Supplied with nothing more than an iPhone 5S, a group of youth in Iran took taking advantage of the global phenomenon that has become Pharrell Williams song “Happy.”
Within an eight hour time frame, they created their own version of the song – singing, dancing, chewing gum and otherwise expressing their “happiness” in Tehran. Of course, the youths are not attired in accordance with the rules of the Islamic Republic (no head coverings, no proper body coverings), and the men and women intermingle and dance with one another as if in a very PG music video. For this, they were arrested and forced to repent on state television.
The video went viral (more than 100,000 views on YouTube) and defeated the censors for almost a month before the youths were arrested. State television did not report on this fact, claiming instead that the accused were identified and arrested within six hours. Their arrest received global news coverage.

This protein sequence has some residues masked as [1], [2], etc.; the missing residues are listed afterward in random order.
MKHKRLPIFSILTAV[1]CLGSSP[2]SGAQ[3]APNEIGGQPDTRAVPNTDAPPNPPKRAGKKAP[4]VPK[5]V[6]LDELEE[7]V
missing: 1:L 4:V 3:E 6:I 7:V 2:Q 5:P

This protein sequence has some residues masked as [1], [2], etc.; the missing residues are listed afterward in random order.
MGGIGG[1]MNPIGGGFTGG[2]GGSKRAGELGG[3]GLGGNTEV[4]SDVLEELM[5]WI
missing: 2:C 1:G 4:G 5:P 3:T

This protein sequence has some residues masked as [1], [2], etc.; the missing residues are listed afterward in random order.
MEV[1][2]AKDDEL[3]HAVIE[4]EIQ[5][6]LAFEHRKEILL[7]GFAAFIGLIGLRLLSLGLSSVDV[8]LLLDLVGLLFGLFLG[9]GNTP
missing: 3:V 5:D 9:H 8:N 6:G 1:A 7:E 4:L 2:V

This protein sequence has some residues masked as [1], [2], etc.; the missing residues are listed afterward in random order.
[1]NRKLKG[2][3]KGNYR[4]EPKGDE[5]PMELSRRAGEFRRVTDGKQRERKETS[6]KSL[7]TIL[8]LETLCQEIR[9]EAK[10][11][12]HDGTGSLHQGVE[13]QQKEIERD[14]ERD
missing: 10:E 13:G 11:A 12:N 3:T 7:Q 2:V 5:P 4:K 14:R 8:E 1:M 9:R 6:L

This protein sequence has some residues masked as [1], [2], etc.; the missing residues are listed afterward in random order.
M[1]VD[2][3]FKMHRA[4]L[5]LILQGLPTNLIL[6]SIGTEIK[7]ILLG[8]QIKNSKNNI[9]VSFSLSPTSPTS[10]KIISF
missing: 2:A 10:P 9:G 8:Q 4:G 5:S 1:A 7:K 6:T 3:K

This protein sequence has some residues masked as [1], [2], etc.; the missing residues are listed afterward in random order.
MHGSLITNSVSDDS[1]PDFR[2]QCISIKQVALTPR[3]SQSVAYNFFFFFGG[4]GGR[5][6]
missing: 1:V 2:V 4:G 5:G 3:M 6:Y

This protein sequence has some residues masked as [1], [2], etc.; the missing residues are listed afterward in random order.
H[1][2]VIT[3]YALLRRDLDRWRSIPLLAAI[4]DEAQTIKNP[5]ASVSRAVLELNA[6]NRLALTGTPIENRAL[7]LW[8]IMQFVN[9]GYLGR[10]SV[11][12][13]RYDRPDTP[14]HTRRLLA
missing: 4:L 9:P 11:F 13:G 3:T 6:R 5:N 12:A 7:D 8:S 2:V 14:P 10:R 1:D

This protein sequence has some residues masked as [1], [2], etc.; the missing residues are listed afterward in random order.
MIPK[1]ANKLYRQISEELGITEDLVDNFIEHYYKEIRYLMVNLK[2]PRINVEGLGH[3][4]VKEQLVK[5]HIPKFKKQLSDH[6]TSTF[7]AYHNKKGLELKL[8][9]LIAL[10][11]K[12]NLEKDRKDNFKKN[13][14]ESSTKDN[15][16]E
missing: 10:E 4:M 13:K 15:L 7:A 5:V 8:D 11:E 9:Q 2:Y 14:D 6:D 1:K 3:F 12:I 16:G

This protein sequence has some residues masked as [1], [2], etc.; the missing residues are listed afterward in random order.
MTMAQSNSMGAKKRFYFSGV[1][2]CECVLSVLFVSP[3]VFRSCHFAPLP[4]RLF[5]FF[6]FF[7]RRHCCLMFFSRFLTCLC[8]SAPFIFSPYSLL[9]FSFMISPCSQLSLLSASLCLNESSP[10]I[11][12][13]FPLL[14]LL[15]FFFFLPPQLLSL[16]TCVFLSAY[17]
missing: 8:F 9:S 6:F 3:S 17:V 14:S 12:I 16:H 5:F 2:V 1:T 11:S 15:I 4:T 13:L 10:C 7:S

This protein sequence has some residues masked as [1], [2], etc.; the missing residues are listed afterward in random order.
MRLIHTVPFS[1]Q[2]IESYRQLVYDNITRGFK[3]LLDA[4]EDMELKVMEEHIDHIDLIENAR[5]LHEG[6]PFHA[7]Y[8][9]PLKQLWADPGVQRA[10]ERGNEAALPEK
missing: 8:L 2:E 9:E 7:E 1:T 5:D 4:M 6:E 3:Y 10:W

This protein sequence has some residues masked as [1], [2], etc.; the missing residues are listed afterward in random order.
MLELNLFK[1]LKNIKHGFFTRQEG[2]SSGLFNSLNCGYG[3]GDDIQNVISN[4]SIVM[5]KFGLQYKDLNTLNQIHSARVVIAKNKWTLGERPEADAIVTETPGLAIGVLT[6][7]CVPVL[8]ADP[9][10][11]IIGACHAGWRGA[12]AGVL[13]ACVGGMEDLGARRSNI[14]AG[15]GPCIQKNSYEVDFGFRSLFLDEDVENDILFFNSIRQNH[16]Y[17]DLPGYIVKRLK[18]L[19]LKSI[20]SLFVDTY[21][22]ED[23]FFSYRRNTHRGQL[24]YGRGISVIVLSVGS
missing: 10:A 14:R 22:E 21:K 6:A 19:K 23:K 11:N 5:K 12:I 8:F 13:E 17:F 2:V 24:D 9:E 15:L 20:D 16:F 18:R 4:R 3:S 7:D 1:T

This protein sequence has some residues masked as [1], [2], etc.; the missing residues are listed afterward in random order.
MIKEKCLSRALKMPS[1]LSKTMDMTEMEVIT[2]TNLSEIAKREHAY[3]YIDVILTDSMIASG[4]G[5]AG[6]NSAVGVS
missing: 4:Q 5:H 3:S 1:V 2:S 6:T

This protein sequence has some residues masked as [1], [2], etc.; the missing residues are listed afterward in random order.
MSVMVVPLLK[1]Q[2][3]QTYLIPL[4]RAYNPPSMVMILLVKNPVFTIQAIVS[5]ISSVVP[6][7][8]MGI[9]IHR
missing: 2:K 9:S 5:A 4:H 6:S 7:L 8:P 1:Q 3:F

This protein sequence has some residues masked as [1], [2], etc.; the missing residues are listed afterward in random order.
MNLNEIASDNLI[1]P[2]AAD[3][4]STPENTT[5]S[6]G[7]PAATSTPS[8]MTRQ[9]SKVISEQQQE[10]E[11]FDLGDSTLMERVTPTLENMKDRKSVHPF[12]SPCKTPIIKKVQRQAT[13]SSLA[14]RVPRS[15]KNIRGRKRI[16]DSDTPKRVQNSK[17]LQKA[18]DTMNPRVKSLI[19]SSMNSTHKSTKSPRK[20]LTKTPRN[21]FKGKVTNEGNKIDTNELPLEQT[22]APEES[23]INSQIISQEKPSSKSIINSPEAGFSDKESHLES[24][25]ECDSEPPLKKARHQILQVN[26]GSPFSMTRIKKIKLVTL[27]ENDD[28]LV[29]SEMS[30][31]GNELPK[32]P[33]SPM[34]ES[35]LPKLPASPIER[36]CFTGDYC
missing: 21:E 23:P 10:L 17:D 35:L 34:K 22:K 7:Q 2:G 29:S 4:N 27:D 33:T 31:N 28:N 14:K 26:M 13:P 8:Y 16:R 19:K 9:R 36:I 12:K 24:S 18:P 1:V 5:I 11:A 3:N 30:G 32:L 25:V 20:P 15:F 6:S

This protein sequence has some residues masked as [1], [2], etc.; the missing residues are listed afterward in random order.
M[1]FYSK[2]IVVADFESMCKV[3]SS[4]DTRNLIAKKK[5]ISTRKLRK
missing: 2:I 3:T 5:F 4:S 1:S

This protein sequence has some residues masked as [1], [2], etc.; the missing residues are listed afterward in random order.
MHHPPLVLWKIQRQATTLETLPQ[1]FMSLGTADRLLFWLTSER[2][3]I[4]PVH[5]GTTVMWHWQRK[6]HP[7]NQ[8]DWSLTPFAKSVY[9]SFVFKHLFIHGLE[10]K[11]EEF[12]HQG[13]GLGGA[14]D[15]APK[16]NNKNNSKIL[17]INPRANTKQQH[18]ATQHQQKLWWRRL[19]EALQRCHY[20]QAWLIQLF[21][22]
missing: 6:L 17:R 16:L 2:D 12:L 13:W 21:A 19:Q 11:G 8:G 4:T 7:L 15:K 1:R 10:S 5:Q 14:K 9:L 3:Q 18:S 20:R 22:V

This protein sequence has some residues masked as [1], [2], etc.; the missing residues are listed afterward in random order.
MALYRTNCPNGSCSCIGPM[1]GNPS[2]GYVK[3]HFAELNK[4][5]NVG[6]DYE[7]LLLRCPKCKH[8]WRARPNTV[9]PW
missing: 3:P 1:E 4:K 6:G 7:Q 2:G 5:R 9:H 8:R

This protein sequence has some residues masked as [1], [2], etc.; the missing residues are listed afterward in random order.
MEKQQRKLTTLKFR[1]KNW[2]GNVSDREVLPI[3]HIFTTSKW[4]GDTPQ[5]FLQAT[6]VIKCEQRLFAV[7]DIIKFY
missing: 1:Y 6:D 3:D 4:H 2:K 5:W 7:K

That expressions of joy are considered so frightening by the Iranian authority is the victory here. That they are that afraid of a giggle is telling of their inability to retain control over a youth who, while not desiring to give up their lives in a revolution, do wish to simply live, and be happy, is a victory in and of itself.
More interestingly, within a very short time frame from their arrest, the youths (whose names are unknown) were released. One of them immediately went on Instagram, posted a selfie, and thanked everyone.
What is more, their video spawned not only many copycats in Iran (YouTube and social media are a flutter with Iranians presenting their own home-made versions of “Happy”), but even inspired a group of young Americans to make a “Happy” video in solidarity with the Iranian youths. The American video, titled “Iranian&American Happy song by Pharrell Williams,” includes visuals of the Iranian video in the background, as well as a subtitle in English and Persian making it clear that the video was produced “in support of the ‘Happy’ Iranian youths who were arrested and jailed for dancing to the Pharrel Williams song.”
The youth might have lost this battle of freedom, but if this surge moves forward, it is the authorities who will lose the war.